The Delhi High Court maintains the registration of the mark “Premier League”

“‘PREMIER’ as it appears in the appellant’s mark includes a small floral design on top of the word and is written in a whole different typeface and style. 

Delhi High Court: Assailing an order dated 02-02-2023 issued by Respondent 2, the Registrar of Trade Marks, Delhi, which rejected the opposition of the appellant the premier SPG and WVG Mills Pvt. Ltd to register respondent’s mark in Class 25, this appeal was brought under Section 91 of the Trade Marks Act, 1999 examined with Rule 156 of the Trade Mark Rules, 2017. 

Anish Dayal, J.*, contended that as the appellant’s argument about the respondent’s mark challenge was not supported, there was no resistance by the complainant to the earlier registering of the respondent’s mark, “BARCLAYS PREMIER LEAGUE.” 

Opposition should have been submitted right away if “PREMIER” was included in the previous mark of “BARCLAYS PREMIER LEAGUE” and if “PREMIER” constituted the basis for any attempt at distinctiveness. 

For at least ten years, the above-mentioned “BARCLAYS PREMIER LEAGUE” mark was registered on the trademarks register, and the appellant could not provide any documentation of any action they had done to oppose or correct it. 

Background 

Respondent 1 submitted a request for registration of the previously mentioned mark, stating that it was “proposed to be used.” On September 7, 2015, the appellant opposed the application, arguing that the mark was confusingly similar to its mark “PREMIER,” which was conceptualized, coined, and adopted in 1949 and registered in several classes starting in 1980. Manufacturers, exporters, and marketers of yarn, apparel, and hosiery, including suits, shirts, ready-made clothes, dhotis, and textiles under various marks were the appellants.

Respondent 1 contended that they were the “Barclays Premier League’s” organizational body and that they held all of the League’s legal rights, including broadcast, commercial, and rule-making authority. Respondent held the registered ownership of the “BARCLAYS PREMIER LEAGUE” mark in India. 

The aforementioned mark was publicized in a Journal article dated September 13, 2010, and by a contract with Barclays Bank, the league’s previous sponsor, the respondent was permitted to keep using his device mark, Premier League, without the word “BARCLAYS,” which remained unique, unusual, and highly stylized. 

The Registrar of Trade Marks made a mistake, according to the appellant, when he concluded that “there was no analogy between both marks phonetic, visual, or structural.” The word “PREMIER” was the only element that the two marks had in common, and it was a general word that nobody could claim exclusive or control over.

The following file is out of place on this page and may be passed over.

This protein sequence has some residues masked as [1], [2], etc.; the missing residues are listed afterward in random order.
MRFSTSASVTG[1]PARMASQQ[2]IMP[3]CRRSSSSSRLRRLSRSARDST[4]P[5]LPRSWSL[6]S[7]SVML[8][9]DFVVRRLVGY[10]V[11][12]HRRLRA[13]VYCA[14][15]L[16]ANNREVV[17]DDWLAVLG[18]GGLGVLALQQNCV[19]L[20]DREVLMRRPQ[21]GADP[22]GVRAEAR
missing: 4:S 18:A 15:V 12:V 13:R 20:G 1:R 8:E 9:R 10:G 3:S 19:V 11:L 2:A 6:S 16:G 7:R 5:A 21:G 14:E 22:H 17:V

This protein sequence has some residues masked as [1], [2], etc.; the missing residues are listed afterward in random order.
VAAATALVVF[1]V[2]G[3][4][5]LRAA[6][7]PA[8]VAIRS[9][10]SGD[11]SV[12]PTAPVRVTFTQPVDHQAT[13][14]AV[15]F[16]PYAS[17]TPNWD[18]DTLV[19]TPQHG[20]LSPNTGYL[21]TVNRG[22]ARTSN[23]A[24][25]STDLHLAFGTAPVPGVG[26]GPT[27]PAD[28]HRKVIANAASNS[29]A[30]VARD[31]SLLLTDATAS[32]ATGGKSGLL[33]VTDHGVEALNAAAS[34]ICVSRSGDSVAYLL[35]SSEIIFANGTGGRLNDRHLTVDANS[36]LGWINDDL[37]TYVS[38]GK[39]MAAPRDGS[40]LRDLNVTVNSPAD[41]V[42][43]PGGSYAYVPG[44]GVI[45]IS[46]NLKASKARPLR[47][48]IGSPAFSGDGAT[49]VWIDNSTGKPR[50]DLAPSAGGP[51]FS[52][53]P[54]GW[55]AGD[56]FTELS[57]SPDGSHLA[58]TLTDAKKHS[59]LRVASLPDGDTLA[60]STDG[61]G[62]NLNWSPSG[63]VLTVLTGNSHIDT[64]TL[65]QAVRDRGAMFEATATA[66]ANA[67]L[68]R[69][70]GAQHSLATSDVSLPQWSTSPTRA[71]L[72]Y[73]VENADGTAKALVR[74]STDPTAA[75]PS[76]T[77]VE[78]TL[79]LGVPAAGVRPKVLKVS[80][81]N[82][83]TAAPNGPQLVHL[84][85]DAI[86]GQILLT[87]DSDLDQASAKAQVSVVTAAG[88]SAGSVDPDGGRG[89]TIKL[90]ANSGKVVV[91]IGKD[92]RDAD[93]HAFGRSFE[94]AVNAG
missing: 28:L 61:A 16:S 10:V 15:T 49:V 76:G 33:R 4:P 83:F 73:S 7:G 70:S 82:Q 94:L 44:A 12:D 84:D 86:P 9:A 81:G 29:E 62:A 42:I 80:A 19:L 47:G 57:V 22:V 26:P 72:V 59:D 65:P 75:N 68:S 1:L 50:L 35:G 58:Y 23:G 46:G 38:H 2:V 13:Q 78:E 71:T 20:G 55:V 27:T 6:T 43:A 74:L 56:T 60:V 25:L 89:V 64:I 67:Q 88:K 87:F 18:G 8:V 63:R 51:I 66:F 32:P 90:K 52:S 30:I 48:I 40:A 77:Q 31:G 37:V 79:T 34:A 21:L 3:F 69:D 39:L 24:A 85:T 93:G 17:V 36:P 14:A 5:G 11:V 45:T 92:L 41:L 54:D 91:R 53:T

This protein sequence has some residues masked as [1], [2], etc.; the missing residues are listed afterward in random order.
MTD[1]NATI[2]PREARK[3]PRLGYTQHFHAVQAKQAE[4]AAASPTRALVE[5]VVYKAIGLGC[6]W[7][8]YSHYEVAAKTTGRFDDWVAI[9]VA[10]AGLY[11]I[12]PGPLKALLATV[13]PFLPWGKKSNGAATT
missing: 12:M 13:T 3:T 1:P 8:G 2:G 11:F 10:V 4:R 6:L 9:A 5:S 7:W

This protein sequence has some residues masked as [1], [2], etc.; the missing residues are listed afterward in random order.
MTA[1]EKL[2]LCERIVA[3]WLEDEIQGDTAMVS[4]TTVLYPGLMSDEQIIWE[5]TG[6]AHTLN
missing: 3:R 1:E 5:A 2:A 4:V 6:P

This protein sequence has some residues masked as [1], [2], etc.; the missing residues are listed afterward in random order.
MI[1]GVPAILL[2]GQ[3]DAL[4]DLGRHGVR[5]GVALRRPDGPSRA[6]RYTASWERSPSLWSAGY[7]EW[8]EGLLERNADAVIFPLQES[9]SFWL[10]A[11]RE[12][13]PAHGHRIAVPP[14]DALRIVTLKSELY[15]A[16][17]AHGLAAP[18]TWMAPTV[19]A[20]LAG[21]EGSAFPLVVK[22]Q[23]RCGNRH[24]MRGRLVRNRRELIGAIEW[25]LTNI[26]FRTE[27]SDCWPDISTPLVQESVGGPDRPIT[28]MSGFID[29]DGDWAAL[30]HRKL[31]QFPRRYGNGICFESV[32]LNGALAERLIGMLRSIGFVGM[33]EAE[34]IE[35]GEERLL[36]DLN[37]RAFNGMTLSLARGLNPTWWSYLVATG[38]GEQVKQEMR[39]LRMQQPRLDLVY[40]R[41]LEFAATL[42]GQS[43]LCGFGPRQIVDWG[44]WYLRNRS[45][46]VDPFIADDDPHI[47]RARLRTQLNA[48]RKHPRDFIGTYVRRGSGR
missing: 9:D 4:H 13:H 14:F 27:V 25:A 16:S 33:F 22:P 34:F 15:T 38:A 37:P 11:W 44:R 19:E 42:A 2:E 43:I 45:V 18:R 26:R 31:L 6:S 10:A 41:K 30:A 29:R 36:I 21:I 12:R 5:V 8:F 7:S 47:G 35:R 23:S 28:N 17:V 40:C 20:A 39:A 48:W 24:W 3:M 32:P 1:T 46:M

The marks of Respondent 1 and the appellant were compared as:

Analysis, Law, and Decision

The Court stated that the word “PREMIER” was the only thing the two marks had in common and that there was no deceptive likeness between them at first glance. Also, Respondent 1’s mark featured a design with a lion holding a crown over a football and the word “PREMIER” suffixed with “LEAGUE,” indicating the type of services the respondent offered in the football business. 

However, the term “PREMIER” as it appeared in the appellant’s mark had a small floral device on top of it and was written in an entirely different font and style. Upon a cursory examination of the marks, the Court consequently determined that there was no misleading likeness.

The Court cited Vasundhara Jewellers (P) Ltd. v. Kirat Vinodbhai Jadvani, 2022 SCC Online Del 3370, wherein it was noted that the primary objective of comparing conflicting marks was to ascertain whether the marks were deceptively similar when viewed in their entirety by examining the dominant part of the mark. Thus, the Court concluded that the two compound device marks under comparison would unquestionably fall under the anti-dissection rule. 

The Court held that the respondent’s device mark could not be broken down to remove the word “PREMIER” and then matched it to the registered mark of the appellant.

The complainant could not have a monopoly over it because its registered mark was simply a device mark and not a word mark. Accepting the appellant’s argument that “PREMIER” was the predominant mark of the respondent’s mark and hence in opposition to the appellant’s mark would be challenging. 

The respondent’s mark received its meaning from the connected term “LEAGUE,” it could not be detached or removed. “PREMIER” was the designation given to a league that, in the context of football, had gained and accumulated acclaim, goodwill, and instant recall on a global scale.

The Court utilized the case Pidilite Industries Ltd. v. Vilas, the Nemichand Jain, 2015 SCC OnLine Bom 4801, and stated that “just proof like payments, cash figures, and sales weren’t sufficient to show uniqueness, but what required to be accomplished that the mark gained a secondary significance and displaced the primary describing of the mark”. 

The Court said that it is typical for premium sports brands to protect their trademarks since it is evident from an application in Class 25 that the goal of the application was to sell items. 

The trade and profits of sporting organizations now directly correlate with the selling of sports items, and the more famous and well-liked the sporting event. According to the Court, the appellant did not object to the respondent’s mark “BARCLAYS PREMIER LEAGUE” being registered earlier. 

It denied the appellant’s argument that the respondent’s mark was challenged. Opposition should have been submitted right away if “PREMIER” was included in the previous mark of “BARCLAYS PREMIER LEAGUE” and if “PREMIER” constituted the basis for any attempt at distinctiveness.

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